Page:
The 3D Trend Fails...Again
From movie theaters and 3D televisions to 3D game consoles, smartphones and other devices, consumers are always eager for new avenues of three-dimensional entertainment.
The latest trend started in a familiar place: movie theaters. After the release of Avatar, which grossed $2.7 billion worldwide, movie theaters were happy to buy into RealD's (NYSE: RLD) three-dimensional technology. Even before Avatar was released in theaters, the movie industry had high hopes for the new 3D format. Film producers were particularly intrigued by 3D projection, which could be used to charge more for ticket prices.
At first, 3D showings dominated theaters all over the country. From Disney's (NYSE: DIS) Toy Story 3 to DreamWorks Animation's (NYSE: DWA) How to Train Your Dragon, theaters heavily pushed the new format.
Hollywood was just the beginning. Television manufacturers could not resist the urge to bring 3D home. Soon Panasonic (NYSE: PC), Samsung, Sony (NYSE: SNE), Sharp and other electronics companies began to produce a line of 3D televisions.
In addition to new TVs, Sony brought 3D movie and video game capabilities to PlayStation 3. Nintendo (OTC: NTDOY) developed and promoted a brand-new handheld gaming device, the Nintendo 3DS, with the belief that 3D was the next big thing.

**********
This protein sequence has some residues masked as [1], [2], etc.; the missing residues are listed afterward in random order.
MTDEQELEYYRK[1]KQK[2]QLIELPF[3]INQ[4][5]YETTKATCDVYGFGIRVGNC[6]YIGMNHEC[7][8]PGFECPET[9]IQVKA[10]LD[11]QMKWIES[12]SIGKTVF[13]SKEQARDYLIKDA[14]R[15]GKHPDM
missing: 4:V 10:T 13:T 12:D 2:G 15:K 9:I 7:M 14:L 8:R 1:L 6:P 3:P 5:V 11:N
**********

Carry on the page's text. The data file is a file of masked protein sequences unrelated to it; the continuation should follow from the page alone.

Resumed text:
Panasonic (NYSE: PC) attempted to give indie filmmakers a shot at creating their own 3D production by building a $20,000 camera with two side-by-side lenses.
Even automakers got into the trend, albeit on a much smaller scale. At the 2011 North American International Auto Show, car companies used 3D screens (and disposable 3D glasses) to attract attendees.
Based on these developments alone, consumers might think that the 3D trend is alive and well. In reality, the format has yet to take off. Consumers were not persuaded to trade in their televisions, buy new cameras or new game consoles. They did not buy into 3D smartphones either.
Now when moviegoers check their nearest AMC, Cinemark (NYSE: CNK) or Regal (NYSE: RGC) theater, they will see fewer showings for the 3D versions of new films. Wreck-It Ralph, Disney's latest animated hit, is one of many films to back away from the 3D switch. While it is still playing in 3D, there are fewer show times for this option -- a clear sign of the decline in popularity for the format.
The one bright spot for 3D has been IMAX (NASDAQ: IMAX), which has amassed a loyal following of moviegoers that are willing to pay a higher price for a larger screen. Year-to-date, IMAX shares are up nearly 20 percent.
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